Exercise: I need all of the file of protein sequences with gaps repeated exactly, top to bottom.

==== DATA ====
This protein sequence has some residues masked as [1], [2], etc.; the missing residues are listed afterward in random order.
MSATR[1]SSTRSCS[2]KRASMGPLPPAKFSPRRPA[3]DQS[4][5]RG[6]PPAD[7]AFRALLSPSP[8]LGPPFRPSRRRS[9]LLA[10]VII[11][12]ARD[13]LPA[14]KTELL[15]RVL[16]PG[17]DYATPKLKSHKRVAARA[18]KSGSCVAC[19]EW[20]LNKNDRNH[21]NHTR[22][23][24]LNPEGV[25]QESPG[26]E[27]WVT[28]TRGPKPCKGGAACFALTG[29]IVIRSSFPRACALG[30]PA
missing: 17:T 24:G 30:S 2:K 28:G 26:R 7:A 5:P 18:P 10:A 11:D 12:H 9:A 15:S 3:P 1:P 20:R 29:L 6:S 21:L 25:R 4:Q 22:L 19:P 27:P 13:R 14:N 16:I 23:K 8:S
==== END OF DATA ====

This protein sequence has some residues masked as [1], [2], etc.; the missing residues are listed afterward in random order.
MSATR[1]SSTRSCS[2]KRASMGPLPPAKFSPRRPA[3]DQS[4][5]RG[6]PPAD[7]AFRALLSPSP[8]LGPPFRPSRRRS[9]LLA[10]VII[11][12]ARD[13]LPA[14]KTELL[15]RVL[16]PG[17]DYATPKLKSHKRVAARA[18]KSGSCVAC[19]EW[20]LNKNDRNH[21]NHTR[22][23][24]LNPEGV[25]QESPG[26]E[27]WVT[28]TRGPKPCKGGAACFALTG[29]IVIRSSFPRACALG[30]PA
missing: 17:T 24:G 30:S 2:K 28:G 26:R 7:A 5:P 18:P 10:A 11:D 12:H 9:A 15:S 3:P 1:P 20:R 29:L 6:S 21:L 25:R 4:Q 22:L 19:P 27:P 13:R 14:N 16:I 23:K 8:S